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Modified methylotrophic yeast Hansenula polymorpha (HP A16) that was obtained by repressing leucine oxotrophic yeast; a wild type of Hansenula polymorpha CB4732 was used in this study. The yeast is grown with methanol, which is used as a sole carbon source, using various methanol concentrations and temperatures, and methanol oxidase (MOX) which is a key enzyme of methanol metabolism; production is maximized. Whole yeast cells were cultivated under optimized inoculation conditions; they were separated into two portions. One portion of these cells was directly used in bioconversion of methanol to formaldehyde. The second portion of the free cells was broken into pieces and a crude enzyme extract was obtained. The MOX enzyme in this extract was purified via salt precipitation, dialysis, and chromatographic methods. The purified MOX enzyme of yeast (HP A16) oxidized the methanol to formaldehyde. Optimization of bioconversion conditions was studied to reach maximum activity of enzyme. The optimum temperature and pH were found to be 35 degrees C and pH 8.0 in boric acid/NaOH buffer, and it was stable over the pH range of 6-9, at the 20 degrees C 15 min. A suitable reaction period was found as 50 min. The enzyme indicated low carbon primary alcohols (C2 to C4), as well as methanol. Initially, MOX activity increased with the increase of methanol concentration, but enzyme activity decreased. The apparent Km and Vmax values for methanol substrate of HP A16 MOX were 0.25 mM and 30 U/mg, respectively. The purified MOX enzyme was applied onto sodium dodecyl sulphate-polyacrylamide gel electrophoresis; molecular weight of the enzyme was calculated to be about 670 kDa. Each MOX enzyme is composed of eight identical subunits, each of whose molecular weight is around 82 kDa and which contain eight moles of FAD as the prosthetic group, and the pI of the natural enzyme is found to be 6.4. The purified MOX enzyme was used in the bioconversion of methanol to formaldehyde as a catalyst; this conversion was compared to the conversion percentages of whole cells in our previous article in terms of catalytic performances.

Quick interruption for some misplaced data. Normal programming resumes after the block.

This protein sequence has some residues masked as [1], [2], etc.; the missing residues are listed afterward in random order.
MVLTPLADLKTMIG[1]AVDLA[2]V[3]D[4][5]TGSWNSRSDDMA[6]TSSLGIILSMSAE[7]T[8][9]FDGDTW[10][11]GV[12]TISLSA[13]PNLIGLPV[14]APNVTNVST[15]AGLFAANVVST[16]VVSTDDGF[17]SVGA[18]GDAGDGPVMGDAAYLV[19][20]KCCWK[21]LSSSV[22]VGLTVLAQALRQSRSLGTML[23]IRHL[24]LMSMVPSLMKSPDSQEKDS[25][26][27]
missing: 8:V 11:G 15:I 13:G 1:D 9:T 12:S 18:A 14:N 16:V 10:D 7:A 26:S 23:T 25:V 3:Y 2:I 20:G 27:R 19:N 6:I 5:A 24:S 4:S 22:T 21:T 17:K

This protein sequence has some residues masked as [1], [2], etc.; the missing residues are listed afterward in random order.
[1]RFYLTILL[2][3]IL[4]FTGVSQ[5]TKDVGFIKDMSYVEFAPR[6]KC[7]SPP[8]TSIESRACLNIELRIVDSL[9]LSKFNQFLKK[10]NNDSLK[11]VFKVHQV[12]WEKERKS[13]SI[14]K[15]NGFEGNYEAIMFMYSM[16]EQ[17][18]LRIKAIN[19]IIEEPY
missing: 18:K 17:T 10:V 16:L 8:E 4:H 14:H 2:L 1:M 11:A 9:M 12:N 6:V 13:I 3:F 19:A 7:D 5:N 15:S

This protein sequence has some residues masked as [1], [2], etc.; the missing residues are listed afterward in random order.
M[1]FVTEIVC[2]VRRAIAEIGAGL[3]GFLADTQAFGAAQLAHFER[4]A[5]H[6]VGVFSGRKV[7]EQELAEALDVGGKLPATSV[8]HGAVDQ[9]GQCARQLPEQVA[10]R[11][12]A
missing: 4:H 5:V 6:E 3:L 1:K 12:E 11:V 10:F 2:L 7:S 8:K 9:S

Ayten Sagiroglu, Volkan Altay. Bioconversion of methanol to formaldehyde. II. By purified methanol oxidase from modified yeast, Hansenula polymorpha. Preparative biochemistry & biotechnology. 2006;36(4):321-32

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PMID: 16971303

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